Scrolling through artist Donovan Christie’s Instagram page, you might have to do a double-take. Are his recent posts of milk bars photographs or painstakingly done paintings?

It’s the latter, but not obviously so. His portraits depicting suburban nostalgia are hyperreal, immortalising a fading part of Australian culture – including snack bars and video-rental shops like Blockbuster and Video Ezy – in an incredible amount of detail.

“I’m such a purist – and perfectionist – which doesn’t really let me colour outside the lines,” Christie tells Broadsheet. “I won’t even move a street sign or bin.”

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The Adelaide-based artist graduated from graffiti to pop art, then to urban landscapes, capturing scenes from his hometown in a style inspired by Jeffrey Smart – one of Australia’s most celebrated artists, also from Adelaide, known for his colourful impressions of industrial modernity.

For his most recent project Christie headed east. Over the course of four years, he travelled back and forth to Melbourne, trawling the city – from the beachside suburb of St Kilda in the south-east to the leafy Heidelberg in the north-east – for milk bars.

And even if you don’t recognise the particular shopfront, Christie’s vivid, evocative paintings will likely unlock childhood memories – of throwing a pocketful of change onto the counter to see how many lollies you can buy, or haphazardly ripping the plastic wrapper off a lemonade Icy Pole on a stinking hot summer day.

The online response to his seemingly frozen-in-time works has surprised Christie. “People bug out about it; it takes them back to a simpler time. I get a kick out of them retelling their stories.”

But, in his works, with the bright comes the bleak – graffiti-covered facades, and the eerie quietness of a scene devoid of people – to remind us that these modern-day relics are a dying breed.

Every single milk bar was still open when it became Christie’s subject, but he says a few have closed in the Covid-ravaged years since, including one in St Kilda. “It’s a curse I have, a theme in my work,” he says. “I love something, I want to document and romanticise it – its magic – then it goes under or [into liquidation] or gets bulldozed.”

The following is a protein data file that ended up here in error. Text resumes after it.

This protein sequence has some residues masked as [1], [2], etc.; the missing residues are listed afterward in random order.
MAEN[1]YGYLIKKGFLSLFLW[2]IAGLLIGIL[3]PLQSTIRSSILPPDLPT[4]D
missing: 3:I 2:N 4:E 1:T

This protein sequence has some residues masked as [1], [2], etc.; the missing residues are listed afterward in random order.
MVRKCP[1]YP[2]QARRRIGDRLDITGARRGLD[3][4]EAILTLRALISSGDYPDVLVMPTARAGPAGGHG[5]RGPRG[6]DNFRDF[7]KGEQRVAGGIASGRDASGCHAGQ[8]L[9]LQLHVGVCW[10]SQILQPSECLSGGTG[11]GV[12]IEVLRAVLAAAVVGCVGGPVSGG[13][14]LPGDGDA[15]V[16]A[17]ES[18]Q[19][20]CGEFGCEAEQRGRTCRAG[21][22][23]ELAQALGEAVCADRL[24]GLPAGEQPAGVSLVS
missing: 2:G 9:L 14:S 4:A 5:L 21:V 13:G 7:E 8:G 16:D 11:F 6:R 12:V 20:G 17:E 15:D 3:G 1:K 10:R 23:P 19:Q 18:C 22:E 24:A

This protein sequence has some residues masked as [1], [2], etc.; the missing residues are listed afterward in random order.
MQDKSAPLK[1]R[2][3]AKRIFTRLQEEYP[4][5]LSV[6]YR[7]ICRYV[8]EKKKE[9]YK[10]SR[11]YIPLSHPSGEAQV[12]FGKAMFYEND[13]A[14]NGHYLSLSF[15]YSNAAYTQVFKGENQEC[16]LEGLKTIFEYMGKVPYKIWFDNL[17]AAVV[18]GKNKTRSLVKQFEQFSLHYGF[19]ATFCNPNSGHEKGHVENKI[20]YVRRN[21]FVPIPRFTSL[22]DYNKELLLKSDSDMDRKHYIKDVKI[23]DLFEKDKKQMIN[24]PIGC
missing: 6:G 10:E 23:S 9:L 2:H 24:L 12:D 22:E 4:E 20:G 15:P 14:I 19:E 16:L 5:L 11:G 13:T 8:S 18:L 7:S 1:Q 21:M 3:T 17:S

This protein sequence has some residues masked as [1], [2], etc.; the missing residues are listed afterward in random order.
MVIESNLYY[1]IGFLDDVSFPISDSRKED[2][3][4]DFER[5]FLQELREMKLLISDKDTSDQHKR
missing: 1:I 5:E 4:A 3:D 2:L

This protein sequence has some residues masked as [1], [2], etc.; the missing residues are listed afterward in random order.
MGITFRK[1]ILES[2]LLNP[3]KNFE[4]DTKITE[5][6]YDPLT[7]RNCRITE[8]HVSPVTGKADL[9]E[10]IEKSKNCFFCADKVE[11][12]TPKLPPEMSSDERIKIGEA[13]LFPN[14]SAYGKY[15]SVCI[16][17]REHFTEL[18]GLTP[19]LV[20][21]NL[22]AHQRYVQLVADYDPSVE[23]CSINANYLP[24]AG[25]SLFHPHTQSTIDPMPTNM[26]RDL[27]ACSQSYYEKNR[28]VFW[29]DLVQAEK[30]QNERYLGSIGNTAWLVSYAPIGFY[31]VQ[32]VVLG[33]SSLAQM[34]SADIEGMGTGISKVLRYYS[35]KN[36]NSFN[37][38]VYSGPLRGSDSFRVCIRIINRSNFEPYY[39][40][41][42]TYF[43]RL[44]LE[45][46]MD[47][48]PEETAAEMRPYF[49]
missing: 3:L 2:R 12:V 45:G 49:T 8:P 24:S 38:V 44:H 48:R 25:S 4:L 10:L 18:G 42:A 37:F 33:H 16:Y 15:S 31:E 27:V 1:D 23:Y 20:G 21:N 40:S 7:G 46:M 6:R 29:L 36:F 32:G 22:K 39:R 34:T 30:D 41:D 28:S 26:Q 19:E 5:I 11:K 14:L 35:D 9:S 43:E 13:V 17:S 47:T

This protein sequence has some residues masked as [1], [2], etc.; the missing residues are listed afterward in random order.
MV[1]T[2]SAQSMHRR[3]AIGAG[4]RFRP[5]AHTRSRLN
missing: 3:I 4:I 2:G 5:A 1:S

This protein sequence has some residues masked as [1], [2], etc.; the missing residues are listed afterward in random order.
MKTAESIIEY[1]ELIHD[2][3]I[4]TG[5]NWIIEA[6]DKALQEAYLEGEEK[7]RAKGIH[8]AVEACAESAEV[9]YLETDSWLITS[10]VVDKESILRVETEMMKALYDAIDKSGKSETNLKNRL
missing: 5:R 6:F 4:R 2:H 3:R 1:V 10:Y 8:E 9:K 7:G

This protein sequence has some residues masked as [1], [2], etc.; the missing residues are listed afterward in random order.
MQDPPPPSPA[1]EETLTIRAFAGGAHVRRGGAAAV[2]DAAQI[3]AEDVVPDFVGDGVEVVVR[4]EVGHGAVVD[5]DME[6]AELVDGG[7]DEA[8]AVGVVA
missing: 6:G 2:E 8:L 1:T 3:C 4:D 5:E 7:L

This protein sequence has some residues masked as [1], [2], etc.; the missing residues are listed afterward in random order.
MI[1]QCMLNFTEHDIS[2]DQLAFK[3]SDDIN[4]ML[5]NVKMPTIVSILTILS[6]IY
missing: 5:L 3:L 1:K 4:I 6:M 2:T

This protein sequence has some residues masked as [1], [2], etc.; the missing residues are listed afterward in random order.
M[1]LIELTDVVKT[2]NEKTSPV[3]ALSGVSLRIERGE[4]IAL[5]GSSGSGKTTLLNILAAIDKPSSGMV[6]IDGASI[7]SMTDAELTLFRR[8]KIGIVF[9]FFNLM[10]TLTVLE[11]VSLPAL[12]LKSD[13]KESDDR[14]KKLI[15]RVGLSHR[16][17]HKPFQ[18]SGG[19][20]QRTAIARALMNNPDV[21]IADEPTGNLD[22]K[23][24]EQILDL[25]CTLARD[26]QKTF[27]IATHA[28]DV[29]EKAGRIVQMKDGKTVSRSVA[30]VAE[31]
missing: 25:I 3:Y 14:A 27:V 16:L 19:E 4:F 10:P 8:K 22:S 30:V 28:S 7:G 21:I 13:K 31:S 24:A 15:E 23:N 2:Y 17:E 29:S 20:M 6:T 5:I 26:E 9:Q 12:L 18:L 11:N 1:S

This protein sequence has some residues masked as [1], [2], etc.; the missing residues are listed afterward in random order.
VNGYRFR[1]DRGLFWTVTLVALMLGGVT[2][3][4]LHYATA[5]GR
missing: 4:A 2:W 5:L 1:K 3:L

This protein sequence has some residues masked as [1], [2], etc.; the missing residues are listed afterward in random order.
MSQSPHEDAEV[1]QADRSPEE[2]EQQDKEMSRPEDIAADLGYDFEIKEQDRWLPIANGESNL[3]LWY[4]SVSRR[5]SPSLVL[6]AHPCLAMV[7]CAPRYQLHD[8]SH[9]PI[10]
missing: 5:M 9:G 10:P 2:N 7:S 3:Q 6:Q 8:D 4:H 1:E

This month in Melbourne you can experience 40 of Christie’s works IRL at a show cleverly titled The Milk Bars Are on Me – a play on the line “the Milkybars are on me!” from Nestle’s iconic Milkybar ads.

He’s turning Metro Gallery in Armadale into a milk bar (of sorts). The front room will serve as the “outside”, featuring oil paintings of several milk bar exteriors. Midway through will be a vinyl wallpaper of a life-size milk bar frontage, the windows occupied by three-dimensional-seeming works, trompe-l’œil-style, so it feels like you’re peering inside. In the next room you’ll find still-life oil paintings of iconic milk bar products; think Chiko Rolls, Jolt Cola, Nerds (and other quintessentially Aussie lollies), plus giant Oddbods and Tazos. The hallway at the end will focus on Christie’s interpretation of classic ghost signs – hand-painted ads that have been preserved on a building for a long period of time – for brands like Arnott’s, Rosella and Bushells. He’s also collaborated with SA brewery Pirate Life on a limited-edition beer inspired by the on-theme pine-lime Splice ice-cream, which will be at the launch on Thursday May 26.

Christie’s “Milk Bar Kid” alter ego will live on afterwards, too. Next on his agenda is an exhibition centred around the milk bars of Sydney and the delis of Adelaide.

It’s in a similar vein to Callum Preston’s immersive Milk Bar exhibition from 2017, for which the Melbourne artist and designer hand-drew classic milk bar items on plywood and used them to fill a makeshift shopfront at a local gallery.

The Milk Bars Are on Me is on at Melbourne’s Metro Gallery from May 24 to June 18.